As I grow older, I appreciate villainy more and more. I appreciate it not only because superheroes bore me (Superman=Jesus), but because doing good is its own reward. The motivation for doing bad things is fundamentally more interesting. Continue reading The Jerry Springer Show (Review by Mapate Diop ’16)
They told me to Celebrate William Shakespeare’s birthday by eating dessert before dinner! I’m confused. What could Shakespeare possibly have to do with breaking the dinnertime rules that my poor hardworking mother drilled into my head? I can hardly begin to consider how Ma would feel—they’re already telling me to Come for the food and stay for the discussion! Continue reading Nausea by Siraj Sindhu ’17
Though I’d like to say I’m creative when it comes to where I jog, this isn’t the case. Wherever I run, I stick to a few favorite paths. I have three in my hometown, one at my grandparents’ in Philadelphia, and four in Amherst. Known to most runners are the Norwottuck Rail Trail, the Emily Dickinson Trail, and the UMass Loop. These are routes one, two, and three for me. Number four on my list—and number one in my heart—is Main Street.
“Feminism is cancer. Thank you very much.” With those words, Milo Yiannopoulos sat back down in his chair, not thirty seconds after walking to the podium and beginning the talk. Continue reading The Sickening by Sam Wohlforth ’17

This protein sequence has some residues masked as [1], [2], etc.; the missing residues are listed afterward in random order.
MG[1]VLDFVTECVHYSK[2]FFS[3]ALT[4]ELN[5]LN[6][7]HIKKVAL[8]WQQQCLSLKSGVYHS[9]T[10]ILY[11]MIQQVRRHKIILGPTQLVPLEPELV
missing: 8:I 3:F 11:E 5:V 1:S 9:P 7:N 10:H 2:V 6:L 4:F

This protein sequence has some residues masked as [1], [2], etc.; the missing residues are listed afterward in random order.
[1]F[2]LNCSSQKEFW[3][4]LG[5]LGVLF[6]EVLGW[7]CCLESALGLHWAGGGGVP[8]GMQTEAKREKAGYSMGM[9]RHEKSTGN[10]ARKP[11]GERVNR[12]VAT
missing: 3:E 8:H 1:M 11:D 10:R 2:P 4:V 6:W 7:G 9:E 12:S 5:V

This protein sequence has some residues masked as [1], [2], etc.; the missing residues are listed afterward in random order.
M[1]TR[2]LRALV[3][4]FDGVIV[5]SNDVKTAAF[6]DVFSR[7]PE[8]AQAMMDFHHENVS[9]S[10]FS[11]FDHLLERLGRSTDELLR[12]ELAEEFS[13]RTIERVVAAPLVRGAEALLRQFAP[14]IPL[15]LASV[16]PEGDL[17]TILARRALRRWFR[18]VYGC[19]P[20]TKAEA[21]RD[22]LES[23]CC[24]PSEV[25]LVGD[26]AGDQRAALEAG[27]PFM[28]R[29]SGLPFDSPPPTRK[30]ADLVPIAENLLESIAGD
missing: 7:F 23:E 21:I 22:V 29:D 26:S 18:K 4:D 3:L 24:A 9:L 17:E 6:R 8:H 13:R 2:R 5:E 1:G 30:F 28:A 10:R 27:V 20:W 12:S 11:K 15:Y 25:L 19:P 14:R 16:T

We sat on the couch in front of the TV, in our Friday night spots. Lazy six’o’clock pink leaked in through white condo slits. Beautiful, but at the wrong angle—blinding. Continue reading Let’s Get Married by Flavia Martinez ’18
As I am falling asleep in my room back home, I occasionally hear the wolves howling on the other side of our lake. I know these mournful cries belong to the wolves because, unlike coyotes, their notes are sustained across a single legato wail.
Before I was old enough to know the word “introvert”, along with its societal implications, I was its embodiment. Continue reading Introversion by Sam O’Brien ’18
I never understood why so many people claim to feel uncomfortable on the phone until I had to ask a hard-of-hearing seventy year old man for five grand, moments after he mentioned that he didn’t “feel right” about the Board officially doing away with Lord Jeff as the mascot.
I’ve always been “the skinny one,” the athletic one, the health-conscious one and, thus, the dedicated one. In my family, few people are skinny.
“What are you possibly going to do with a philosophy degree?”
I’ve fielded this question and others like it more times that I care to recall. The inquirer usually raises an eyebrow, then casts me a pitying glance as they envision my inevitably unemployed future. Then, with a conspiratorial wink, they’ll lean in (often so they’re uncomfortably close), and assure me that I can always go to law school.